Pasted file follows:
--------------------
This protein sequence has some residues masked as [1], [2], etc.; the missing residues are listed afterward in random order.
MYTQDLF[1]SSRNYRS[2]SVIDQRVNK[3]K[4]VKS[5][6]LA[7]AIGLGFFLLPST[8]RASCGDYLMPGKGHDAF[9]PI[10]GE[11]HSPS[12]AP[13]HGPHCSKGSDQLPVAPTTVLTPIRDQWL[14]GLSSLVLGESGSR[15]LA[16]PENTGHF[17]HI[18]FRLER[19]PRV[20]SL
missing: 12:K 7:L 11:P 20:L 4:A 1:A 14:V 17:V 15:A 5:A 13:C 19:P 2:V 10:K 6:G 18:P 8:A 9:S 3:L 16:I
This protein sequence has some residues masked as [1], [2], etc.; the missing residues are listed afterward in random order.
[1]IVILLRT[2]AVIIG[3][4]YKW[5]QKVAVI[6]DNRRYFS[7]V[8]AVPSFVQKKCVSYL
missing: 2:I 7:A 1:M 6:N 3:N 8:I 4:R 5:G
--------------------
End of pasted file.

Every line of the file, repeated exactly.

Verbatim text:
This protein sequence has some residues masked as [1], [2], etc.; the missing residues are listed afterward in random order.
MYTQDLF[1]SSRNYRS[2]SVIDQRVNK[3]K[4]VKS[5][6]LA[7]AIGLGFFLLPST[8]RASCGDYLMPGKGHDAF[9]PI[10]GE[11]HSPS[12]AP[13]HGPHCSKGSDQLPVAPTTVLTPIRDQWL[14]GLSSLVLGESGSR[15]LA[16]PENTGHF[17]HI[18]FRLER[19]PRV[20]SL
missing: 12:K 7:L 11:P 20:L 4:A 1:A 14:V 17:V 15:A 5:A 13:C 19:P 2:V 10:K 6:G 18:P 8:A 9:S 3:L 16:I
This protein sequence has some residues masked as [1], [2], etc.; the missing residues are listed afterward in random order.
[1]IVILLRT[2]AVIIG[3][4]YKW[5]QKVAVI[6]DNRRYFS[7]V[8]AVPSFVQKKCVSYL
missing: 2:I 7:A 1:M 6:N 3:N 8:I 4:R 5:G